The 32 sides qualified for the World Cup are waiting for the draw with baited breath. In the meantime, their hosts have welcomed each of the latest qualifiers individually...
Greece, Slovenia, Portugal, France, Uruguay and Algeria all secured their tickets to South Africa next year.
They join Nigeria, Cameroon, New Zealand, Japan, Netherlands, North Korea, Australia, South Korea, USA, Brazil, Ghana, England, Paraguay, Spain, Denmark, Cote d’Ivoire, Chile, Germany, Italy, Mexico, Serbia, Switzerland, Argentina, Honduras, Slovakia and hosts South Africa as the teams participating in the 2010 FIFA World Cup South Africa.
Algeria qualified after beating Egypt 1-0, securing the final spot from the six Africa zone positions available.
“After a 23-year absence, we welcome Algeria back to the World Cup stage. We look forward to seeing if they can repeat the heroics of their first FIFA World Cup, where they claimed a deserved 2-1 victory over eventual finalists West Germany,” said Jordaan in a press statement.
The Desert Foxes also beat Namibia in September to qualify for the African Nations Cup, which will be held in Angola next year. They have twice played in the World Cup – in 1982 and 1986.
France qualified after a 1-1 draw with Ireland. “It is a pleasure to welcome a former World Cup champion and host to South Africa,” said Jordaan. "As one of the giants of world football, France will definitely attract the attention of the fans and I am certain their matches will be sold out."
Portugal qualified after beating Bosnia-Herzegovina 1-0. “With stars such as Cristiano Ronaldo and the like coming to South Africa, the competition is certainly heating up and it is the fans that will benefit," he continued. "It is with great pleasure that I welcome the Portuguese to South Africa in 2010 and I am sure the strong Portuguese community in this country is equally pleased. Portugal can be assured that they will be welcomed with open arms when they arrive in South Africa in just under 200 days time.”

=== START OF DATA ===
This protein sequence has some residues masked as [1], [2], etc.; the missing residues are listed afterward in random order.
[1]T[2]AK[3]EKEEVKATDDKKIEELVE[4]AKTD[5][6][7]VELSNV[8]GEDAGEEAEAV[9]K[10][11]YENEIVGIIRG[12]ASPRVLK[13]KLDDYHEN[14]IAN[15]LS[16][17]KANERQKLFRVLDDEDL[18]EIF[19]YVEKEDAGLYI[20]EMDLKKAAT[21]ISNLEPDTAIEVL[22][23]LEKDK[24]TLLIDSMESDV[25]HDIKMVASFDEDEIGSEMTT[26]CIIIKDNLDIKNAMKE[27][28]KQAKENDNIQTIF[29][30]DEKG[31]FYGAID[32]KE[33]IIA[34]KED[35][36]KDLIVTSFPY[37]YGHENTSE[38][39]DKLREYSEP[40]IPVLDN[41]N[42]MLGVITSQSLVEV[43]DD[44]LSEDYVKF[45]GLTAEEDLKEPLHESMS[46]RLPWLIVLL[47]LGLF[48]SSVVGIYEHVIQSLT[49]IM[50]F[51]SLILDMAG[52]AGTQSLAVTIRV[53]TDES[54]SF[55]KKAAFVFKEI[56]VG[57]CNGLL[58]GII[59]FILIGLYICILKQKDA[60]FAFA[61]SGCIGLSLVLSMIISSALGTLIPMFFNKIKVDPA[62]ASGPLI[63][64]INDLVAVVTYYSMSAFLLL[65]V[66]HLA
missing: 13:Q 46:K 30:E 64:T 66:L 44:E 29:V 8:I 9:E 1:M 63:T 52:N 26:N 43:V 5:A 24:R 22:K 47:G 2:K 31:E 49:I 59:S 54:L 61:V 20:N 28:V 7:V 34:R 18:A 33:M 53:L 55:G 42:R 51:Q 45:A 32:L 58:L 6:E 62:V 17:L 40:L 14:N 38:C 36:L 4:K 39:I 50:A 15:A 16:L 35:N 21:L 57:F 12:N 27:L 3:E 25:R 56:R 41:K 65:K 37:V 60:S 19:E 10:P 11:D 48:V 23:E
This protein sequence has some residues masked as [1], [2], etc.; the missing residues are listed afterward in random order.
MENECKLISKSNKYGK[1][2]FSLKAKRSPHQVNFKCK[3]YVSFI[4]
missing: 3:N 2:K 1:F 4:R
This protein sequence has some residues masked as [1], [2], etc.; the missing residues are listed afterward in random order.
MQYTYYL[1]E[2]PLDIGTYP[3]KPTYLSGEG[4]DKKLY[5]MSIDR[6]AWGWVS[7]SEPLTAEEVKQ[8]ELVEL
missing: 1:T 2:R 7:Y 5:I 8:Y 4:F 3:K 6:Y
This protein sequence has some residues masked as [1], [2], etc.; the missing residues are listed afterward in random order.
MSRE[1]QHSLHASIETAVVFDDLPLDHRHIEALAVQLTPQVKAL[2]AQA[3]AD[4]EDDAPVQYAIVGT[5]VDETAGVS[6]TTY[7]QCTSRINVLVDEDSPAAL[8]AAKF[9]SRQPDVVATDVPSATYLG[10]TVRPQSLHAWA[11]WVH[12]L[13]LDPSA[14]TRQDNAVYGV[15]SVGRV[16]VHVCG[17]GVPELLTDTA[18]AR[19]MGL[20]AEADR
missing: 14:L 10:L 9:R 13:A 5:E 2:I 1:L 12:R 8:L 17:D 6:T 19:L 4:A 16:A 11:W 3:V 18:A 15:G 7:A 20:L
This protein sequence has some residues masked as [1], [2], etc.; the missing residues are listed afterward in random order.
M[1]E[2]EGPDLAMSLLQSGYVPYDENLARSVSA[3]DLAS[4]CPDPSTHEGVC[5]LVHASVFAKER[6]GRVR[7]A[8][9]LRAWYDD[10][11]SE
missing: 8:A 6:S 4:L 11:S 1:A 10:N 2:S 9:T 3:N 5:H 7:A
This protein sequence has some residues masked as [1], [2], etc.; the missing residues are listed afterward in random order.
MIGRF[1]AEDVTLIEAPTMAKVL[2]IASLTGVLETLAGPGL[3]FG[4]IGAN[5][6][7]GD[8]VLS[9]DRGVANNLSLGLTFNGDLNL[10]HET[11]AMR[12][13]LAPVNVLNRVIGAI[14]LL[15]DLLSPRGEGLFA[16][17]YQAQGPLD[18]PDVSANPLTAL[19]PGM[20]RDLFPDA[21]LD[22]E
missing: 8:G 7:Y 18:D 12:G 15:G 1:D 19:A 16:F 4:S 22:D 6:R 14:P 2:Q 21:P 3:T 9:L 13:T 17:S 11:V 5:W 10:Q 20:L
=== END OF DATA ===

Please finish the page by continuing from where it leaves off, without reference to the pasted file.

Portugal have made four World Cup appearances in their history, with a best place of third during the 1966 tournament in England.
Slovenia qualified after beating Russia 1-0, advancing on away goals. “With one World Cup already under their belt, Slovenia have proved their worth and are a welcome addition to the 2010 FIFA World Cup in South Africa. We look forward to seeing them in action next year,” said Jordaan.
Slovenia have participated in international competition after gaining independence following the break-up of Yugoslavia in 1991. After missing out on a place at France 1998, they qualified for the World Cup finals at the second attempt, gaining entry to the 2002 edition in South Korea/Japan.
Greece qualified after beating Ukraine 1-0. “We have seen what Greece can do in major football tournaments after their win in Euro 2004, and they are a great addition to the 2010 tournament,” Jordaan continued. "South Africa has a strong Greek community that will certainly come out in support of this team during the World Cup."
Greece rewrote the football history books in the summer of 2004 with their sensational European Championship triumph in Portugal. Dismissed as rank outsiders before the tournament, the Greek dream gathered momentum as some of the sport's big names, including dethroned champions France, Czech Republic and finally hosts Portugal, succumbed to them.
Uruguay qualified after a 1-1 draw with Costa Rica. “With such a rich World Cup history it really is an honour to have Uruguay at the 2010 FIFA World Cup. As the first host and winner of this tournament they are a World Cup institution and will be closely followed during the tournament next year,” said Jordaan.
It has been some time since their last World Cup triumph − in Brazil in 1950 − but the Celeste have competed in eight further finals. They also reached the semi-finals in 1954 and 1970, and have qualified for the second round twice since.
The 32 qualified teams will be placed into their groups on December 4, 2009 during the Final Draw of the 2010 FIFA World Cup in Cape Town.
Peter Pedroncelli, Goal.com